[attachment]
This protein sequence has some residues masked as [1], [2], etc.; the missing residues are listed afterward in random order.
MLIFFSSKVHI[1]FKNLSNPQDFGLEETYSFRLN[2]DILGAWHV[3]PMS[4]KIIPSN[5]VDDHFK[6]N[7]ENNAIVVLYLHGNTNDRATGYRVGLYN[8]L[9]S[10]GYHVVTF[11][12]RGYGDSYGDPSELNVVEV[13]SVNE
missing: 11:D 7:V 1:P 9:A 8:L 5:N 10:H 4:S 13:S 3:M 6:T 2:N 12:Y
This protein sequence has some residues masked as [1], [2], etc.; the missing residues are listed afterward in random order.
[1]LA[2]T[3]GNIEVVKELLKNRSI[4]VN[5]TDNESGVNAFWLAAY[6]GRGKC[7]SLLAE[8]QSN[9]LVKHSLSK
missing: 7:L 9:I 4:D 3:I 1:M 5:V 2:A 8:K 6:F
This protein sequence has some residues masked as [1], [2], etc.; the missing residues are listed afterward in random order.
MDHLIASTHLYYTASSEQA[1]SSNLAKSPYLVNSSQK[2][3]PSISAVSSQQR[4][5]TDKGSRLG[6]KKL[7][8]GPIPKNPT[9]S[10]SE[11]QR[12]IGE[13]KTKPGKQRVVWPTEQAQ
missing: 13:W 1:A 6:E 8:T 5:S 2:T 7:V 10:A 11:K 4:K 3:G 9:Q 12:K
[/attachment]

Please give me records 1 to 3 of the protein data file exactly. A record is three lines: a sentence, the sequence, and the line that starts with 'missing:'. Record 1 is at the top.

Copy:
This protein sequence has some residues masked as [1], [2], etc.; the missing residues are listed afterward in random order.
MLIFFSSKVHI[1]FKNLSNPQDFGLEETYSFRLN[2]DILGAWHV[3]PMS[4]KIIPSN[5]VDDHFK[6]N[7]ENNAIVVLYLHGNTNDRATGYRVGLYN[8]L[9]S[10]GYHVVTF[11][12]RGYGDSYGDPSELNVVEV[13]SVNE
missing: 11:D 7:V 1:P 9:A 8:L 5:N 10:H 4:S 13:S 3:M 6:T 2:N 12:Y
This protein sequence has some residues masked as [1], [2], etc.; the missing residues are listed afterward in random order.
[1]LA[2]T[3]GNIEVVKELLKNRSI[4]VN[5]TDNESGVNAFWLAAY[6]GRGKC[7]SLLAE[8]QSN[9]LVKHSLSK
missing: 7:L 9:I 4:D 3:I 1:M 5:V 2:A 8:K 6:F
This protein sequence has some residues masked as [1], [2], etc.; the missing residues are listed afterward in random order.
MDHLIASTHLYYTASSEQA[1]SSNLAKSPYLVNSSQK[2][3]PSISAVSSQQR[4][5]TDKGSRLG[6]KKL[7][8]GPIPKNPT[9]S[10]SE[11]QR[12]IGE[13]KTKPGKQRVVWPTEQAQ
missing: 13:W 1:A 6:E 8:T 5:S 2:T 7:V 10:A 11:K 4:K 3:G 9:Q 12:K